Remember when the eventual McMansionization of Naples seemed like a foregone conclusion? Remember when pool houses, equestrian centers, and fortified luxury estates were all but guaranteed to be the future, albeit a publicly unpopular one, for that sublime and ever-endangered slice of mostly untouched coastal ranch land at the easternmost gate of Gaviota? Well, despite a controversial vote of approval from the Santa Barbara County supervisors nearly three years ago for his Naples-conquering dreams, Matt Osgood, the often-vilified Orange County-based developer who has spent the better part of the past 12 years on a plan to build out the historic property, now reckons his vision is all but dead.
Essentially relegated to the sidelines by a bank foreclosure last spring and kept there ever since by a growing sea of circumstances that are decidedly pro-conservation, Osgood summed up the situation this week with a frank assessment. “There is a very, very low probability that I, or anybody, for that matter, could actually execute on those approvals we got,” explained Osgood, before adding, “I would say, ‘advantage preservationists,’ and in a big way. It is prime time right now for [them] to figure out a play — there probably hasn’t been a better time [to try and protect Naples] in the last 50 years.”
Interestingly enough, Osgood’s temperature read on these current times, unbeknown to him, came just days after an informal visit to the Naples property by the executive board of Surfrider Foundation — one of the biggest and baddest ocean-user and beach protection advocacy groups in the world. Last Friday afternoon, just as June Gloom’s gray carpet began to roll back and reveal the bright blue above and the shine of the Pacific below, several members of Surfrider’s governing board hopped the barbed-wire fence along Dos Pueblos Canyon Road and embarked on a walking tour of the property. Joined on their adventure by Santa Barbara Surfrider chapter president Sandy Lejeune and the Environmental Defense Center’s Nathan Alley, the group was led by a cowboy poet with a camera named Reeve Woolpert.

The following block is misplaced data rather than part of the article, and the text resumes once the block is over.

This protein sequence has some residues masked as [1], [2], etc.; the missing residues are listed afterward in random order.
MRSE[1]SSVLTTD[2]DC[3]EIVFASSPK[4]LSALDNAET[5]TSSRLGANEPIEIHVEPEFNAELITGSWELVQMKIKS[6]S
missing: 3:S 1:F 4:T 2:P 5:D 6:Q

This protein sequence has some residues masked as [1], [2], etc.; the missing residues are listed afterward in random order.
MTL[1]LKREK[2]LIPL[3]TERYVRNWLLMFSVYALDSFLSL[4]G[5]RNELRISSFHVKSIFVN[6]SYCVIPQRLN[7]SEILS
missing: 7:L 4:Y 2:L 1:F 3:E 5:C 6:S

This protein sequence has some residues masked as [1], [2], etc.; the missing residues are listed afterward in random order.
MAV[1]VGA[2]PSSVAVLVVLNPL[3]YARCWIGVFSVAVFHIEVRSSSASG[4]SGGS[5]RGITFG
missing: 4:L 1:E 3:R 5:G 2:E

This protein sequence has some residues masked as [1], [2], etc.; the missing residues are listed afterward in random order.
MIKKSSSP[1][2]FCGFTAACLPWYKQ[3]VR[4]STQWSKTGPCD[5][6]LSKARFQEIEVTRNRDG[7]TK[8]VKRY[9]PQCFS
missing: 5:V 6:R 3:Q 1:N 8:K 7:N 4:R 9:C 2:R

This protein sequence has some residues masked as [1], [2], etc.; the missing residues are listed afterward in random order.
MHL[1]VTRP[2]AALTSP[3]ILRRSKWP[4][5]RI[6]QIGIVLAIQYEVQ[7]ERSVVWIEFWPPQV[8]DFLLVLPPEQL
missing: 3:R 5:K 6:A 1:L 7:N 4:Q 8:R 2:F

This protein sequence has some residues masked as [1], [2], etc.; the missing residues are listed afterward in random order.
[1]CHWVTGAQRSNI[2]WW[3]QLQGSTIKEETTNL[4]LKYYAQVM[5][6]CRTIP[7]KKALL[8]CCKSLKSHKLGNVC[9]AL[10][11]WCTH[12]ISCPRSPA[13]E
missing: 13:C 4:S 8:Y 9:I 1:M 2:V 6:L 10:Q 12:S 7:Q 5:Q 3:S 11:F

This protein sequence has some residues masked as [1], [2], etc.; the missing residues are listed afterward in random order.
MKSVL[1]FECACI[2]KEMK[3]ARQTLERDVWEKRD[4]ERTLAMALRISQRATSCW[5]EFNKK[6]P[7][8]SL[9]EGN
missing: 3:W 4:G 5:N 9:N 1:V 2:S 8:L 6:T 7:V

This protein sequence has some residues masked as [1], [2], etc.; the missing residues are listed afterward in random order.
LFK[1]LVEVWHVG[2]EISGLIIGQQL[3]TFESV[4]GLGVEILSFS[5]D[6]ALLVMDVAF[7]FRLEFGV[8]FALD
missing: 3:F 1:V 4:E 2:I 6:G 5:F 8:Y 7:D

For nearly as long as Osgood has been trying to put luxury homes at Naples, Woolpert — a key figure in the fight to save Montecito’s Hammonds Meadow from a similar fancy home pave-over in the 1970s — has been flying under the radar at Naples with camera in hand, simultaneously seeking out the moments of unbridled beauty that are the property’s calling card and working to covertly catalog the decades’ worth of public use of the private parcel as part of a still-building prescriptive-rights case. Woolpert, who proudly traces his ancestry back to José Francisco Ortega, is about as devout and entertainingly eloquent of a defender of the Gaviota Coast as you can find, and, as a former Surfrider executive boardmember from the latter half of the 1980s, was the ideal tour guide for the fact-finding mission.
As the group made its way out across the coastal terrace, a place that Osgood’s plan has pegged as the perfect landing spot for 16 homes roughly 10,000 square feet in size, the buzz from the Surfrider brass was undeniable — people stopped and gulped in the pristine 360-degree views, oohed and aahed over the power of the place, and gushed about the Gaviota Coast in general and the need to protect it. As one boardmember, Sean Ahlum, observed at the hike’s conclusion nearly two hours later, “I’ve visited the area before and heard this was a special spot, but wow, just beautiful.”
To be clear, Surfrider’s overarching governing body, headquartered in San Clemente, was in town simply to hold one of its three annual meetings, one of which is typically held on-location with a local chapter. This year, for the first time in many years, Surfrider — which boasts an international membership of more than 50,000 and has a track record of getting what it wants when it decides to throw its full weight behind a cause — decided to make the trip up the 101 and have its leadership powwow last Saturday along the Santa Barbara waterfront.
But before getting down to official business, Lejeune (who has been lobbying the executive board for the past two years to come up to Santa Barbara and see firsthand the Gaviota Coast — an area that the S.B. chapter has long made its number-one cause) had designs on getting the bigwigs out to Naples and, hopefully, planting the seed to consider making “Save Gaviota” or some similar sentiment a top priority of their own. “I just wanted to take them out there, show them what it is, and talk a bit about our work and the history of the land,” said Lejeune. “It’s not that we are looking for pots and pots of money. We just want their official support and the big push that that would provide.”
“The developers know there is nothing like this left and, to us, Naples is a very critical piece of that puzzle … We will oppose anybody and everybody who is looking to make a mess of it. Period,” opined Lejeune.